However, that’s just the tip of the iceberg when it comes to how the Nuggets dismantled the Lakers defensively, almost entirely out of one look. As Gibson Pyper (@HalfCourtHoops) broke down in an excellent video on Twitter — with a more detailed breakdown of the play on his Substack — the Nuggets ran the same action over and over down the stretch to get Jokic the ball on the elbow and run Murray and KCP off various split actions to poke holes in the Lakers defense.

This is a hallmark of the Nuggets offense, where they will run the exact same starting action over and over, but with seemingly endless options for how to finish that leave defenses frustrated and confused with what to do — Adam Mares from DNVR has another great video breaking down a different action they spammed over and over in the playoffs last year. Because of their continuity and basketball IQ, the Nuggets will let the defense dictate what they’re going to do and, when it’s that starting five on the floor, they are almost always on the same page with where to go next. Jokic will patiently wait for the defense to show its hand and then flow into whatever action will best take advantage of the space provided. Against the Lakers, that saw both KCP and Murray work into a dribble-handoff, Murray slip a screen to the basket, KCP pop out to the wing, and, finally a rejection of the initial elbow touch for Jokic to go into the pick-and-roll that resulted in the Porter Jr. three.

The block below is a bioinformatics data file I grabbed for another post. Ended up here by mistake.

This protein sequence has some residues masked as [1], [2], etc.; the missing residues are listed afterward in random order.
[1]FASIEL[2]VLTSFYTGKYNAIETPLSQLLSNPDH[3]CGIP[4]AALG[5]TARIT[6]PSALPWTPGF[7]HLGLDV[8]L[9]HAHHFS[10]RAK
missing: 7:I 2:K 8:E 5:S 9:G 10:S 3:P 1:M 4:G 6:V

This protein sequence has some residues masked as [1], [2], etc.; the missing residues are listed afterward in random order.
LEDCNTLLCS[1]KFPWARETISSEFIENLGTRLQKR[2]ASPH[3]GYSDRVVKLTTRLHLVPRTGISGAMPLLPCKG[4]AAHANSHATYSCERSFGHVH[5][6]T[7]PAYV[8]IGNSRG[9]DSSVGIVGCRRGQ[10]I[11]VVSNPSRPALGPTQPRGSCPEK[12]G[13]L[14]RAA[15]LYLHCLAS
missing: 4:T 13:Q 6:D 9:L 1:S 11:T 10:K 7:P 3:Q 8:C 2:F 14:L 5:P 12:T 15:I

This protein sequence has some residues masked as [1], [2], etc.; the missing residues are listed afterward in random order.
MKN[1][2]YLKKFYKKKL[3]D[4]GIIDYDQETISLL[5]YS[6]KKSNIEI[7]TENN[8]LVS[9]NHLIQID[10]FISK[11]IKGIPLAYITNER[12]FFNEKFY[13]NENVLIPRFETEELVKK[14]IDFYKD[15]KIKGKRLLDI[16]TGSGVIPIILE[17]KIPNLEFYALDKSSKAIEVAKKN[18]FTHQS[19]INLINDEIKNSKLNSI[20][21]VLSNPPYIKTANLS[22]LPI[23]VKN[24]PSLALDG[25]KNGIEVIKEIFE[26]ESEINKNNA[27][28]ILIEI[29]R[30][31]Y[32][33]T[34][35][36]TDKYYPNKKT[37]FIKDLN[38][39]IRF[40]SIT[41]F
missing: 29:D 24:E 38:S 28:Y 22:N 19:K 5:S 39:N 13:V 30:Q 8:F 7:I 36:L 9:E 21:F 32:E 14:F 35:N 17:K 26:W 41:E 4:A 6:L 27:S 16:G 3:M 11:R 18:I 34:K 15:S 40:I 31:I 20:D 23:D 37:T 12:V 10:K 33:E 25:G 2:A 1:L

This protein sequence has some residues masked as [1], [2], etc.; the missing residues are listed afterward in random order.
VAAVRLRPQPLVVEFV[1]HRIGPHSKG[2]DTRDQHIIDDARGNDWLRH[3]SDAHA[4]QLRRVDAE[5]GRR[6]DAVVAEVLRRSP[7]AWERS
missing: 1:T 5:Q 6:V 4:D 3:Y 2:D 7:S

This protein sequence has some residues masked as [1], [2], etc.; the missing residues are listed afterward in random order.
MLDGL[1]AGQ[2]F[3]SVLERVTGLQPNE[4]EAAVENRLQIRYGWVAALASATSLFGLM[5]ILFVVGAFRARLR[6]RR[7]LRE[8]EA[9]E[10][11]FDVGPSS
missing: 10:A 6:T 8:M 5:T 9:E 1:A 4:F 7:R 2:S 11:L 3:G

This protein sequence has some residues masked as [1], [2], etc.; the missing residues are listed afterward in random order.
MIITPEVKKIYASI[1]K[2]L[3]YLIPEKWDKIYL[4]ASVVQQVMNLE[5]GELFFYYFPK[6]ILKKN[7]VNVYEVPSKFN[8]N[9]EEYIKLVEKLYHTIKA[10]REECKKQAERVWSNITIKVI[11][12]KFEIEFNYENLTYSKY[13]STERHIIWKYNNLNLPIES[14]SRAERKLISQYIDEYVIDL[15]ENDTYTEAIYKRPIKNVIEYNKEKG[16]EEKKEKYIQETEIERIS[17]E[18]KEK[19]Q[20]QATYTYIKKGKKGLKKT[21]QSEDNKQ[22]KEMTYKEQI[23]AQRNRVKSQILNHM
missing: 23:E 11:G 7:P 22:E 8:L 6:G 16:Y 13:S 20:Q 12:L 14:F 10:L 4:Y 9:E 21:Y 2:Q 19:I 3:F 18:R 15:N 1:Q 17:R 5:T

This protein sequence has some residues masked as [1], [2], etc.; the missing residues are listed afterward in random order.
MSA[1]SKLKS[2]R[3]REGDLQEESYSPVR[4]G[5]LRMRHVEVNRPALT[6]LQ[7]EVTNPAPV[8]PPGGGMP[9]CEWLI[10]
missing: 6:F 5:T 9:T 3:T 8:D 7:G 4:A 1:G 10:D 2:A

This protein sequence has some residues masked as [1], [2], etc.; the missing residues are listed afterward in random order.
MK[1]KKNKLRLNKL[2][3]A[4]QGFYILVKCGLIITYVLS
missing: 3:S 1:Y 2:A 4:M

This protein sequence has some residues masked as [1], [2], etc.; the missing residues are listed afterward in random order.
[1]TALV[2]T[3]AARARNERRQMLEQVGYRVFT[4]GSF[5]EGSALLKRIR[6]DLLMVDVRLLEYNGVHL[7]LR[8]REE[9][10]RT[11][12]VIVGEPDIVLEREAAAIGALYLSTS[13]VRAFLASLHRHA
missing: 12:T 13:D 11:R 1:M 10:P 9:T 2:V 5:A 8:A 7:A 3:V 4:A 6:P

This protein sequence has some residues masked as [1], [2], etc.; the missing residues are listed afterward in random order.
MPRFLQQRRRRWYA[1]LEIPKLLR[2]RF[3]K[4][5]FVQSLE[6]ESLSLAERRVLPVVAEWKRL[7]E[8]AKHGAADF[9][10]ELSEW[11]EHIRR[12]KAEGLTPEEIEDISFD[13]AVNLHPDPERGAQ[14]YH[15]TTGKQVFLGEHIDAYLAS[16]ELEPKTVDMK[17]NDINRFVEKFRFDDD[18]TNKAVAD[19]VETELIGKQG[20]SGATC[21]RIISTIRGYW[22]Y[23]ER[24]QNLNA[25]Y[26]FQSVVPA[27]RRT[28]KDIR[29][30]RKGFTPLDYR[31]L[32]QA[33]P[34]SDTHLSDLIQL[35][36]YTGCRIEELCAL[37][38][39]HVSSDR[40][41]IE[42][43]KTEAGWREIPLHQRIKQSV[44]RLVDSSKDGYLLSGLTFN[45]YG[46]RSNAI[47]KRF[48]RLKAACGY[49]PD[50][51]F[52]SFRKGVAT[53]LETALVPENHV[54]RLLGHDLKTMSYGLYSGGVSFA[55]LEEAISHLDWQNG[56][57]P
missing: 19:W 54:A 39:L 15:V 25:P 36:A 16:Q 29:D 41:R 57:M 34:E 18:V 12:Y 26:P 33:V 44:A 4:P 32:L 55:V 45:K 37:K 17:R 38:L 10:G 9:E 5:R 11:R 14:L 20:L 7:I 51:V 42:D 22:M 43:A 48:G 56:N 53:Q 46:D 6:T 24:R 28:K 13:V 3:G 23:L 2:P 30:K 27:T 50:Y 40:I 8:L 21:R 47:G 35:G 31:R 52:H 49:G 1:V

It has to be demoralizing facing an offense that will show you exactly what they’re going to do, but has too many counters to stop and is so quick to recognize and attack your weakness. It was their advantage last year en route to the title and Tuesday was a reminder to the rest of the league what level they have to get to in terms of chemistry and execution to match them down the stretch. There are so many great groupings of offensive talent around the league this year, but very few figure to operate with the kind of fluidity and decision-making quickness that the Nuggets do. So often offenses get bogged down and slow up down the stretch of the fourth quarter, but Denver’s offense does the opposite. That is what made them the champs, and to unseat them (barring injury), someone is going to have to find that level to be able to go toe-to-toe late in games.